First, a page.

Chocolate Biscuits From Spain Called ‘Filipinos’ Spark Controversy Again in The Philippines

A chocolate-covered biscuit brand bearing the name “Filipinos” has caught the attention of an official in the Philippines after it was discovered that it is now being sold locally in the Philippines.

The snack from Spain, labeled with the caption “chocolate negro,” has sparked controversy in the past for having the same name as the people of the Philippines.

It was recently discovered being sold at a membership shopping club in Manila by GMA reporter Cedric Castillo.

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According to the Department of Trade and Industry (DTI) Secretary Ramon Lopez, the brand should not be allowed to be sold in the Philippines.

“It is not allowed to use a country or nationality‌ in a brand. It may be allowed in their country or nakalusot, but not allowed here,” Lopez was quoted as saying.

Lopez, however, noted that the racist connotation of the “chocolate negro” caption may have been lost in translation, and that it may simply mean “dark chocolate.”

 

Filipinos, the snack, come in several varieties and are usually coated in either milk chocolate, dark chocolate, or white chocolate.

Milk or dark chocolate versions feature a lightly-colored biscuit while the white chocolate versions feature a dark brown biscuit. The dark and white chocolate versions are also available in the Filipinos GoPack or a smaller packet called, Mini Filipinos.

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The snack brand has been sold on the market for over 40 years and has been under different company ownership over the years.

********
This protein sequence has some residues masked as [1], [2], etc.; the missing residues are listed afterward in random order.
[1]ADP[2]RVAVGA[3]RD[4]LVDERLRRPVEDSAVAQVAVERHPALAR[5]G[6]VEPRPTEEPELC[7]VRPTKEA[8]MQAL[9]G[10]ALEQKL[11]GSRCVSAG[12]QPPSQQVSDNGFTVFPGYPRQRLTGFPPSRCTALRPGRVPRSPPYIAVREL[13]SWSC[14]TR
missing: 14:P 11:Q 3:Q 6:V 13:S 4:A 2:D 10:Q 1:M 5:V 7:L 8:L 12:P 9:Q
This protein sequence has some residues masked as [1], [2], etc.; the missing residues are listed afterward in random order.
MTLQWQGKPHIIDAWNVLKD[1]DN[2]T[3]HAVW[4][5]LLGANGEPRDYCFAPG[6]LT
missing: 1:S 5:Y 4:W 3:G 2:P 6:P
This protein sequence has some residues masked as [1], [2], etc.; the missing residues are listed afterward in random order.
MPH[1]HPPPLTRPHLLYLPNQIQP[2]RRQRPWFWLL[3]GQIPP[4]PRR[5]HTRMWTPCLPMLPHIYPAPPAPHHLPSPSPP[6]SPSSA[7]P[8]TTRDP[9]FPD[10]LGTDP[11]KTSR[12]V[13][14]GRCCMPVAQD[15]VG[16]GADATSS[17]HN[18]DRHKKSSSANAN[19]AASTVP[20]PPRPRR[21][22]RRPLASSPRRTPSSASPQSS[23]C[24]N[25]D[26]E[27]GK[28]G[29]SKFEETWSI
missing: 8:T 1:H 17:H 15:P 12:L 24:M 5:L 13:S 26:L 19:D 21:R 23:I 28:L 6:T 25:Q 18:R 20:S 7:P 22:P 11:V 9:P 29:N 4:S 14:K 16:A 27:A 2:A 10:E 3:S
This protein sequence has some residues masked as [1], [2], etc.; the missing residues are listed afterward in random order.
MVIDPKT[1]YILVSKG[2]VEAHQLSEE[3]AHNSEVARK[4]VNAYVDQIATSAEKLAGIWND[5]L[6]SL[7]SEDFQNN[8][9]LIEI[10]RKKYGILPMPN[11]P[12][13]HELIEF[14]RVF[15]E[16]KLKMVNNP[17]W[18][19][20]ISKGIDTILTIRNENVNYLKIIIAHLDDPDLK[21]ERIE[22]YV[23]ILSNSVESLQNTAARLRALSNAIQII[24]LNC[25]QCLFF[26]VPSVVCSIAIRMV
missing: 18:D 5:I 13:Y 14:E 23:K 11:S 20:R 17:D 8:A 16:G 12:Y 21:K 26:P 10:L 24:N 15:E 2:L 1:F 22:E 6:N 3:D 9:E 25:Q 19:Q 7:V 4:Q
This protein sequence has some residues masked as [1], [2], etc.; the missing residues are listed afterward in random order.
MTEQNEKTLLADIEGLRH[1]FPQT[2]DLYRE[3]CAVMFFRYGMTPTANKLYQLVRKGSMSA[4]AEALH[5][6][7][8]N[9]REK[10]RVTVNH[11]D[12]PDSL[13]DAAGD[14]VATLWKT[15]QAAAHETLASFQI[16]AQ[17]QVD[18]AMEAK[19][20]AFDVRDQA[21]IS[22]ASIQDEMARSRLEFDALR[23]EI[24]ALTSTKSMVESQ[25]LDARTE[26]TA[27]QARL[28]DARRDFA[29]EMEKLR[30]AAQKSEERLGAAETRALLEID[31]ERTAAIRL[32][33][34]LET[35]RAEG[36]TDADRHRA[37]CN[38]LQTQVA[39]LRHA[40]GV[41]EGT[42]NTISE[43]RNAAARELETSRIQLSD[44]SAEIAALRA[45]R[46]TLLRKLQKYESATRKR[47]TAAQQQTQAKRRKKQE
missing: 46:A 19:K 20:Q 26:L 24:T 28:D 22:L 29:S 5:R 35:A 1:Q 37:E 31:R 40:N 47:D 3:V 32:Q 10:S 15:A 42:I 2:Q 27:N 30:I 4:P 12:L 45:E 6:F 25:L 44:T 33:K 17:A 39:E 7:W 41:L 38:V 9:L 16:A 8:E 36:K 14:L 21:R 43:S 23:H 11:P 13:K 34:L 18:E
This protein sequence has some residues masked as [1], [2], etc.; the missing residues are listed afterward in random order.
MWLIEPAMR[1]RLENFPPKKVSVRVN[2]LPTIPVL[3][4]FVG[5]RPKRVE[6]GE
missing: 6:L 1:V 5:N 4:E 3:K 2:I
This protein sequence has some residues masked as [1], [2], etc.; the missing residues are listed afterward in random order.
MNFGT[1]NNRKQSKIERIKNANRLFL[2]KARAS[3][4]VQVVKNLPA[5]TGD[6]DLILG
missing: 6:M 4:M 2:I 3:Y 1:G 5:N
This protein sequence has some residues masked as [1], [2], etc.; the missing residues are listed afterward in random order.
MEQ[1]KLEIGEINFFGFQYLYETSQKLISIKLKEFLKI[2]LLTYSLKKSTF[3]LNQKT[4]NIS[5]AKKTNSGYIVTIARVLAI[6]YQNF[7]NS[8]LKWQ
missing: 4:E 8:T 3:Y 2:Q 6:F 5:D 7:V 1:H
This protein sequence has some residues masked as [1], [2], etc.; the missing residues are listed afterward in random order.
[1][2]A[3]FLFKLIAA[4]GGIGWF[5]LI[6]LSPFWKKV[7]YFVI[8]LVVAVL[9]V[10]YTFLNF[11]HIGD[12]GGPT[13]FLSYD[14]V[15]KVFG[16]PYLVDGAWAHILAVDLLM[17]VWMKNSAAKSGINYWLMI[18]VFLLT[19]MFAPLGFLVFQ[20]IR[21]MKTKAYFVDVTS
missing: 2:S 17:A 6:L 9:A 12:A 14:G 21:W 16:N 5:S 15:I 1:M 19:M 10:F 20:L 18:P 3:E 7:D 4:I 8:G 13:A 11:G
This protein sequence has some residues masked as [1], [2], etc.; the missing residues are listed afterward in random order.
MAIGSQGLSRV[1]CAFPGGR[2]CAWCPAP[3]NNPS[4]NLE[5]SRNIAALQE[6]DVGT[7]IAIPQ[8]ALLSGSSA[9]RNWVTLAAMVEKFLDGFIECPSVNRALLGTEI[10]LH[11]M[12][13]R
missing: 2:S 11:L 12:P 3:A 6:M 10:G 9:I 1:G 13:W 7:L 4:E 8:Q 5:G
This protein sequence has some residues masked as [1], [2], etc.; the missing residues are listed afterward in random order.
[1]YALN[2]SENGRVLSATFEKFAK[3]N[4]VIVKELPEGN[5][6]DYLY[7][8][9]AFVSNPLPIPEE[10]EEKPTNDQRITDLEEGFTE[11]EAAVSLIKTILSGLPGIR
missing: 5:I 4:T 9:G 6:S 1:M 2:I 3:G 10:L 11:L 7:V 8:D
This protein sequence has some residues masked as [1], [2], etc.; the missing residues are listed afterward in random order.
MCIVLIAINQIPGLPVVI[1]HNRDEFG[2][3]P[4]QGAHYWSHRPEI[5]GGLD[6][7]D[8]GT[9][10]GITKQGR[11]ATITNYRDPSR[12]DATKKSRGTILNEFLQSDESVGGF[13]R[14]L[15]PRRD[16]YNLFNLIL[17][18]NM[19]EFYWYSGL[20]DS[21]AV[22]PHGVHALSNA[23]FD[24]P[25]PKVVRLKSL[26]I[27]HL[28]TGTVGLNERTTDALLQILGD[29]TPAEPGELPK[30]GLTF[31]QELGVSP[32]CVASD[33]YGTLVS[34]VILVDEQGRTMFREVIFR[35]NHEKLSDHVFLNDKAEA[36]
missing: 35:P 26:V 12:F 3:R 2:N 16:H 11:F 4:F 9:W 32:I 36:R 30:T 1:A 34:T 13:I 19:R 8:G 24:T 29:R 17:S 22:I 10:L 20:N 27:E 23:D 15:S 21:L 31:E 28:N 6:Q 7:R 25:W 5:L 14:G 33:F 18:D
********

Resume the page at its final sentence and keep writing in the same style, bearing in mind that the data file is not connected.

Before the snack was bought by Nabisco, there were claims that the snack was named as an analogy for Filipinos being dark on the outside, yet striving to be more “white” on the inside.

In 1999, the government of the Philippines filed a diplomatic protest with the government of Spain, the European Commission and the then manufacturer, Nabisco Iberia.

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The protest, which objected to the use of the name “Filipinos” for the snack, demanded that Nabisco stop selling the product until the brand name was changed.

A resolution filed by then Philippine Congressman Heherson Alvarez stated: “These food items could be appropriately called by any other label, but the manufacturers have chosen our racial identity, and they are now making money out of these food items.”

Then Philippine president Joseph Estrada also called the brand “an insult.”

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The online reaction from netizens is split, with some Filipinos (the people) finding the reaction absurd while others think that the manufacturers should be rightfully called out.

 

According to Castillo, Sec. Lopez has stated that the DTI will look into the matter.

Featured image via Wikimedia Commons/Editore Editore (CC BY-SA 2.5)

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